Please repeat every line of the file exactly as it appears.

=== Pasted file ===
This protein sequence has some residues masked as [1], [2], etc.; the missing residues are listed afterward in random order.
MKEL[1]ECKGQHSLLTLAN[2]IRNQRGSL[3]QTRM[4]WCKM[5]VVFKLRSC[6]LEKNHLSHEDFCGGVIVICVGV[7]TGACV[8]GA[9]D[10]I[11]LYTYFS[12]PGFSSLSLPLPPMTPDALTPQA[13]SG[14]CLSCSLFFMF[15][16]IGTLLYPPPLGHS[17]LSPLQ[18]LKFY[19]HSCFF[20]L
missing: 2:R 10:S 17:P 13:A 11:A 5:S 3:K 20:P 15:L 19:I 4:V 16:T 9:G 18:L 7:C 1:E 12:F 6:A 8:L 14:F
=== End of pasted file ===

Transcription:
This protein sequence has some residues masked as [1], [2], etc.; the missing residues are listed afterward in random order.
MKEL[1]ECKGQHSLLTLAN[2]IRNQRGSL[3]QTRM[4]WCKM[5]VVFKLRSC[6]LEKNHLSHEDFCGGVIVICVGV[7]TGACV[8]GA[9]D[10]I[11]LYTYFS[12]PGFSSLSLPLPPMTPDALTPQA[13]SG[14]CLSCSLFFMF[15][16]IGTLLYPPPLGHS[17]LSPLQ[18]LKFY[19]HSCFF[20]L
missing: 2:R 10:S 17:P 13:A 11:A 5:S 3:K 20:P 15:L 19:I 4:V 16:T 9:G 18:L 7:C 1:E 12:F 6:A 8:L 14:F